In Tampa, Jobsite's Halloween show Edgar and Emily brings A-game acting, but the script could be better

If the script were as good as the acting, this show would thrill.

Edgar & Emily

Three of five stars

Jobsite Theater at the Shimberg | Straz Center for the Performing Arts, 1010 N. WC MacInness Place, Tampa | Through Nov. 4: Thurs.-Sat., 8 p.m.; Sun., 4 p.m. | $29.50 & up, depending on demand | 813-229-STAR | jobsitetheater.org.

click to enlarge THAT’S SO RAVEN: Edgar Allan Poe as comedy? Sure, why not? - Pritchard Photography
Pritchard Photography
THAT’S SO RAVEN: Edgar Allan Poe as comedy? Sure, why not?

Edgar Allan Poe and Emily Dickinson are — in some ways — the most mysterious of great American writers. Poe’s mystery is his work: How did these tales of horror and the supernatural, murder and plague emerge from the bright, boisterous U.S. society of the mid-19th century? Dickinson’s mystery is her life: How did an agoraphobic woman who seldom even left her room manage to write 2,000 poems, many of them brilliant and revelatory, of life on the outside? 

It may be too much to ask playwright Joseph McDonough to solve these enigmas, but since he dares to put both figures on stage in Edgar & Emily, he might at least offer some theories. After all, we theatergoers want to feel that the characters in front of us are coherent, regardless of their source. If we’re going to spend 90 minutes with Poe and Dickinson, we can be forgiven for wanting to know them better by the final curtain.

McDonough partly succeeds with Dickinson and doesn’t make sense at all of Poe, in spite of fine acting from Katrina Stevenson and Paul J. Potenza. These two actors could probably make the listings on eBay entertaining: In his black wig and black suit (costumes by Stevenson), Potenza’s Poe is, superficially, a comically delightful apparition. But aside from some provocative remarks on the omnipresence of death and a few brief musings on his tragic marriage, this Poe remains a puzzle McDonough leaves unsolved. White-clad Dickinson fares somewhat better: With the help of Stevenson’s wonderfully consistent portrayal, we see a woman whose deep need for safety leads her to hole up in her Amherst closet, where nothing can disturb her as she thrills to the English language.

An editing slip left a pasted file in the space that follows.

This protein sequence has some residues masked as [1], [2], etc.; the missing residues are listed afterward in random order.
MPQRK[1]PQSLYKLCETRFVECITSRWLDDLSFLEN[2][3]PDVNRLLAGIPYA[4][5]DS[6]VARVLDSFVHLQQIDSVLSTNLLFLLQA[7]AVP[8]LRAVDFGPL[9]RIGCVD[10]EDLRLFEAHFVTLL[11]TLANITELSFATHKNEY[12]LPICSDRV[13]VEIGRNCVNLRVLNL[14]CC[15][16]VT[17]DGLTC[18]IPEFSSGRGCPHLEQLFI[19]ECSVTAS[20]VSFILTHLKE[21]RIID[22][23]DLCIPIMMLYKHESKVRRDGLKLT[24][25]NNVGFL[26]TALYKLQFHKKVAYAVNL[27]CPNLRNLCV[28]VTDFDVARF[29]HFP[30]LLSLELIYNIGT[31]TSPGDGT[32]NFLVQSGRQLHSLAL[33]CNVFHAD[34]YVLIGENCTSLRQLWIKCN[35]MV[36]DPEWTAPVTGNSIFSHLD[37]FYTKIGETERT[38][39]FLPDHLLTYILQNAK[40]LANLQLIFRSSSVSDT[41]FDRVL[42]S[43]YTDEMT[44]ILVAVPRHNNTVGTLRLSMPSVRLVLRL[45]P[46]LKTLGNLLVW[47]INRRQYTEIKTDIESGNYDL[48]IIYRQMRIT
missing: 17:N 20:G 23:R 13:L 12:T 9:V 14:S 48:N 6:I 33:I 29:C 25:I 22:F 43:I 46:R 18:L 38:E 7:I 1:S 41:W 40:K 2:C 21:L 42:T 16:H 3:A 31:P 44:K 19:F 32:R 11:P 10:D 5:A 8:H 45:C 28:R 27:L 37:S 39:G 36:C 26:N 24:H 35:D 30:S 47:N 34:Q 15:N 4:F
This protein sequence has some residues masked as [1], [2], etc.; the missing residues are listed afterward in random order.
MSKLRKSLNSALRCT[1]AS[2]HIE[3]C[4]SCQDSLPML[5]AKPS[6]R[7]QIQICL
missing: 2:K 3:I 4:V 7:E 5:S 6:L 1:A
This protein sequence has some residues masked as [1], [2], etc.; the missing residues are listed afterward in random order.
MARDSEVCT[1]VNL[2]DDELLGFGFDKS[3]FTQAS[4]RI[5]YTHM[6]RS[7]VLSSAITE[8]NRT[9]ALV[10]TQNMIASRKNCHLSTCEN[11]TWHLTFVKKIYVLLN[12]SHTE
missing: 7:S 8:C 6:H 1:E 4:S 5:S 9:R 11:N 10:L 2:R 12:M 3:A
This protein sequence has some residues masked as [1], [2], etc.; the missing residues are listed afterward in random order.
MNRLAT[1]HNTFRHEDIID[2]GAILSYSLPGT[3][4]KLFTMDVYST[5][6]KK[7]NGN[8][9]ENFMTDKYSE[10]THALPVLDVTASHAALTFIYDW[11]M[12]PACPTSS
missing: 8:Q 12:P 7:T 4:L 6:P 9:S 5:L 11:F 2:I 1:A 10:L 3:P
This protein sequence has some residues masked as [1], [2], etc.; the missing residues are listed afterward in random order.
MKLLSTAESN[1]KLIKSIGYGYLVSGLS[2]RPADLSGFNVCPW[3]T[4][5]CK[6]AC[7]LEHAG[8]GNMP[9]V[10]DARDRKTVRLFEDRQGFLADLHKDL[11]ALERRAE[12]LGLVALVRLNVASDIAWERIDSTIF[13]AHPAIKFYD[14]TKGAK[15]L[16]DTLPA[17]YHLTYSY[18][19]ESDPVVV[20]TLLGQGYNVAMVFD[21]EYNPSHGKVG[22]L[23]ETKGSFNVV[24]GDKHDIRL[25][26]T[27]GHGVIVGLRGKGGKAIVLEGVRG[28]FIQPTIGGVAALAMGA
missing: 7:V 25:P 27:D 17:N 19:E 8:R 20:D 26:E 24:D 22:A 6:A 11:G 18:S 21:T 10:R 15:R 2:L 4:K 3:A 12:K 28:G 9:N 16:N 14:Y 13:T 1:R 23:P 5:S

As to why these two writers end up in one place, McDonough imagines that somehow Poe didn’t actually die in 1849, but was instead sentenced to a life on the run from an evil doppelganger. This pursuit has now led famous Poe to the unknown Dickinson’s home, and here he hopes to find refuge at least for a few minutes. There are a few other plot devices: Poe is fated to bring an empty coffin with him on his travels, and Dickinson, not too credibly, gets drunk on Poe’s cognac. Poe bristles at the idea that he’s a third-rate poet, and Dickinson persuades him to listen to a few stanzas of her gnomic verse. Dickinson admits that she fears life more than death; and Poe mistakenly assumes that she wants him to make love to her. And so on and so on: everything but a good reason why this playwright has put these characters on this stage at this moment. Why not Emerson and Hawthorne? Why not Richard Wright and James Baldwin?

But then there are those superb performances to console us for the inadequacies of the text. Potenza may not have a lot to work with in McDonough’s writing of his character, but he nonetheless gives us a Poe who’s miserable, vain, haunted and exhausted from running. This Poe delivers his lines with a persuasive Southern accent, and is quick to remind us that he’s also an important literary critic. Potenza is one of the Bay area’s best actors, and if the writing of this play were as skillful as he, this would be a terrific comedy. Stevenson, meanwhile, is a coy Emily Dickinson, shrewd and self-possessed, just a little censorious of the famously raffish Poe, and not a bit attracted to the big bad world outside her window. David M. Jenkins directs capably, managing to hold our attention even when next to nothing is credibly at stake for Dickinson or Poe, and Scott Cooper’s set, of an elegant bedroom with antique bed, fireplace and small writing table, is all that’s really necessary. The original music of Tom Kersey and Jeremy Douglass is a kind of third character in the play, setting the mood for some scenes and quietly undergirding others.

Is this at least a good Halloween play? Well, there’s some spookiness at the end that’s worthy of a theme park, and there’s the look of that coffin Poe is fated to travel with. But fundamentally, this is a drama with a top-notch core idea — the meeting of Poe and Dickinson — that it never lives up to. It’s fun for a while — to look at, if not to think about. Somewhere, a tell-tale heart is keeping mum. 

Here's the trailer for Edgar & Emily.

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